George H. Perkins

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Captain George H. Perkins, USN

Commodore George Hamilton Perkins (20 October 1836 - 28 October 1899) was an officer in the United States Navy during the American Civil War.

Biography[edit]

Born in Contoocookville, New Hampshire in the northern part of Hopkinton to the Honorable Hamilton Eliot Perkins, George was appointed as Acting Midshipman in October 1851 and graduated from the U.S. Naval Academy with the class of 1856. During the rest of that decade Midshipman Perkins served on at sea on the sloop of war Cyane, the storeship Release and the steamer Sumpter. He attained the ranks of Master in 1859 and Lieutenant in February 1861, on the eve of the Civil War. Perkins spent the conflict's first several months in the Sumpter, operating on anti-slavery patrols. In late 1861 he became Commanding Officer of the new gunboat Cayuga, in which he performed distinguished service during the 1862 campaigns to capture New Orleans and the lower Mississippi River.

Monument to Perkins by sculptor Daniel Chester French and architect Henry Bacon as erected at the New Hampshire State House in Concord in 1902.

He was next Executive Officer of the steam sloop Pensacola, receiving promotion to Lieutenant Commander at the end of 1862. His service on the Mississippi and in the Gulf of Mexico continued in 1863-1865, including command of gunboats New London and Sciota, and the monitor Chickasaw. While in the latter ship, his aggressive and effective conduct during the August 1864 Battle of Mobile Bay was a major factor in the capture of the Confederate ironclad Tennessee.

In the years immediately following the Civil War Lieutenant Commander Perkins was Superintendent of Iron-Clads at New Orleans, Executive Officer of the steam sloop Lackawanna in the North Pacific, and had ordnance duty at the Boston Navy Yard. Reaching the rank of Commander in early 1871, he spent the next decade as Commanding Officer of the storeship Relief and gunboat Ashuelot and had further shore duty at Boston.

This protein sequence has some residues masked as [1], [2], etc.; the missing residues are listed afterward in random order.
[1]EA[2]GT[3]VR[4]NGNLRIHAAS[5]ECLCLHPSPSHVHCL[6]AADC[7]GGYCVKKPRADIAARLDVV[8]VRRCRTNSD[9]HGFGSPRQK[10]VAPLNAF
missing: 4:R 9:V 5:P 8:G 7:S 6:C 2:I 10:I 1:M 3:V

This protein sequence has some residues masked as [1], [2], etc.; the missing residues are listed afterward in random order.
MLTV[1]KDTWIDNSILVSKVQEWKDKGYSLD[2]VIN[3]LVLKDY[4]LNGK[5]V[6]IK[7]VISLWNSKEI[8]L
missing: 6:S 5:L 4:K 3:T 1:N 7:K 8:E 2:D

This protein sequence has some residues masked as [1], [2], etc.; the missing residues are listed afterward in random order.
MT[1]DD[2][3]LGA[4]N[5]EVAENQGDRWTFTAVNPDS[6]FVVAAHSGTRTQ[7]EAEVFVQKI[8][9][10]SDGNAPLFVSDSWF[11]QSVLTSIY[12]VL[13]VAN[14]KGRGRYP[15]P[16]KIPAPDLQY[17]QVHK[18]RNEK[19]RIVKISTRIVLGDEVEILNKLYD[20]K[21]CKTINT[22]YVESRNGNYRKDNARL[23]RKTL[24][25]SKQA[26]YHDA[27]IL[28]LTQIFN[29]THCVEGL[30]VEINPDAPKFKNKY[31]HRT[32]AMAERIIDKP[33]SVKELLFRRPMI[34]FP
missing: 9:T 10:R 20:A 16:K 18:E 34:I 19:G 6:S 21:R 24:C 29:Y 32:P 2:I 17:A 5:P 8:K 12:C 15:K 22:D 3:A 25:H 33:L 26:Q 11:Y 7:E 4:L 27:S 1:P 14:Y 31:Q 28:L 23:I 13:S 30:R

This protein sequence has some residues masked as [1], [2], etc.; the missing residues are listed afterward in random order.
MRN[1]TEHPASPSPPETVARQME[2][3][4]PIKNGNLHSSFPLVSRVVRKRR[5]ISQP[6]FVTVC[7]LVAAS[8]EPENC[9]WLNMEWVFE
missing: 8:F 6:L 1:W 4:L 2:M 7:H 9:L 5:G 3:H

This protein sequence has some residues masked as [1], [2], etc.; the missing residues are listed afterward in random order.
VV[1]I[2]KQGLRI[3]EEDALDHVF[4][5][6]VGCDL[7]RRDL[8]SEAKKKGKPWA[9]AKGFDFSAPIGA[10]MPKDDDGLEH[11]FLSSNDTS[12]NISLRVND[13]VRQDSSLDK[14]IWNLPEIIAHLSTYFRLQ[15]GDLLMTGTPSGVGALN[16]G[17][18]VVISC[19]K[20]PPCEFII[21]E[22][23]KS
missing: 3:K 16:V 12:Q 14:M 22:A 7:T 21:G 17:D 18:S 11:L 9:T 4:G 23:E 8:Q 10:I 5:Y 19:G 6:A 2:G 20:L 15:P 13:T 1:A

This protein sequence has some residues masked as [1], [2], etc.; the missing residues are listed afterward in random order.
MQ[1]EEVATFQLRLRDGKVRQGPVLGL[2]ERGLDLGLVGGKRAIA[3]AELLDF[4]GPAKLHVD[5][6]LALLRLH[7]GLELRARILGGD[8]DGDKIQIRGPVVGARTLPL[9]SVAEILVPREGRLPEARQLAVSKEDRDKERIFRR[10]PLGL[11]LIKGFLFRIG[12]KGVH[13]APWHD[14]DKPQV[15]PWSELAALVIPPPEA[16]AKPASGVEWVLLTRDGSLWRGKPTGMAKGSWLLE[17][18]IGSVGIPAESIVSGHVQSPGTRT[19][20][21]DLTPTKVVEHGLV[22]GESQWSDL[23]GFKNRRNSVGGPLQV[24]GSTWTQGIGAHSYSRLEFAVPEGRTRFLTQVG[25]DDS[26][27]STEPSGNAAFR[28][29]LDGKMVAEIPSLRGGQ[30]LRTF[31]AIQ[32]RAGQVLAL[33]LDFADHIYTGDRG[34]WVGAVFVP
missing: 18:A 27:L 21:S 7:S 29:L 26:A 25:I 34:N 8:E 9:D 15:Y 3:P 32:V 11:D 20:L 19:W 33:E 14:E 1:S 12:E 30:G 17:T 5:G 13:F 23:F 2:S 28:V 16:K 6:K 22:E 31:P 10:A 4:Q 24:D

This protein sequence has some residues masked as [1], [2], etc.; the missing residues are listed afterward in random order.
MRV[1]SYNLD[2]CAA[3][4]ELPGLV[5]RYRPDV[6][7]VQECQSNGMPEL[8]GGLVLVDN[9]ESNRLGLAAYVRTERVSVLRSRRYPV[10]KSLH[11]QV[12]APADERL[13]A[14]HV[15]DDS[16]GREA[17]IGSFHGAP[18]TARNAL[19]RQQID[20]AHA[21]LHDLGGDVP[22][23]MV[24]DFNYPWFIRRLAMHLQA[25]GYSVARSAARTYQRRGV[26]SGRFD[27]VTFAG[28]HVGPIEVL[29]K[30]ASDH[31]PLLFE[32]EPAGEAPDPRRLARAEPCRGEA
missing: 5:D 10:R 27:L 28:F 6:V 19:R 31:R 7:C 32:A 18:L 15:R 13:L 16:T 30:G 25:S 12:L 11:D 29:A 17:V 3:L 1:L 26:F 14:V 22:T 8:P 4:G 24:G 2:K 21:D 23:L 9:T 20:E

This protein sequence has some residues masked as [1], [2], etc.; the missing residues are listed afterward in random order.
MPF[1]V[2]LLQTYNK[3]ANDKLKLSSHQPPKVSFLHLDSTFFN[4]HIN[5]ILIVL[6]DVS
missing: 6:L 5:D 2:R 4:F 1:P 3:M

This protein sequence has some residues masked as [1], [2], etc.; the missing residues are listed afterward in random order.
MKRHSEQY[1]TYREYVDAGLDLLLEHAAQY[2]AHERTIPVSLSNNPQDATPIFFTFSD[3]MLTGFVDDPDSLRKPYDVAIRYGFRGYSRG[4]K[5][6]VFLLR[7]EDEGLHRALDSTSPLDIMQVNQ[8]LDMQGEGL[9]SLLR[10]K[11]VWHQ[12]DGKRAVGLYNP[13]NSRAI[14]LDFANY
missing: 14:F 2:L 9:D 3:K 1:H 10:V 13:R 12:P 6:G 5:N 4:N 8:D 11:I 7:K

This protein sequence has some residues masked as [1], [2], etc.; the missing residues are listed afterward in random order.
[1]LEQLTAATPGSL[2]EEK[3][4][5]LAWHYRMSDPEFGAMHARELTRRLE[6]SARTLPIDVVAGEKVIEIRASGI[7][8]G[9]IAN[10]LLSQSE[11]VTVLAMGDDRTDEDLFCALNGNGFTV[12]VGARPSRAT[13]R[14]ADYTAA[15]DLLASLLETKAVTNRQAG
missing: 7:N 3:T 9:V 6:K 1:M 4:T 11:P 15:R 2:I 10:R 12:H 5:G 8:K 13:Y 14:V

Perkins was promoted to Captain in 1882 and commanded the Pacific Station flagship USS Hartford during the mid-1880s. Captain Perkins' subsequent active service was limited to court-martial duty. He was transferred to the Retired List in October 1891, but in 1896 received a Congressionally authorized promotion to the retired rank of Commodore in recognition of his gallantry and skill during the Battle of Mobile Bay three decades earlier. Commodore Perkins died at Boston on 28 October 1899.

Family[edit]

Perkins as a young midshipman during the 1850s.

The commodore married a daughter of William Fletcher Weld, a multimillionaire from Boston's famous Weld Family.

Their daughter, Isabel Weld Perkins, married Larz Anderson, a wealthy businessman who served as Ambassador to Japan under William Howard Taft. Among the homes they maintained was Perkins Manor, the commodore's birthplace.

The Andersons' legacy to the public includes Anderson House, Anderson Memorial Bridge, Larz Anderson Auto Museum, Larz Anderson Bonsai Collection and Larz Anderson Park.

Ships named after Perkins[edit]

The U.S. Navy has named three destroyers in honor of George H. Perkins, including:

References[edit]

Attribution

External links[edit]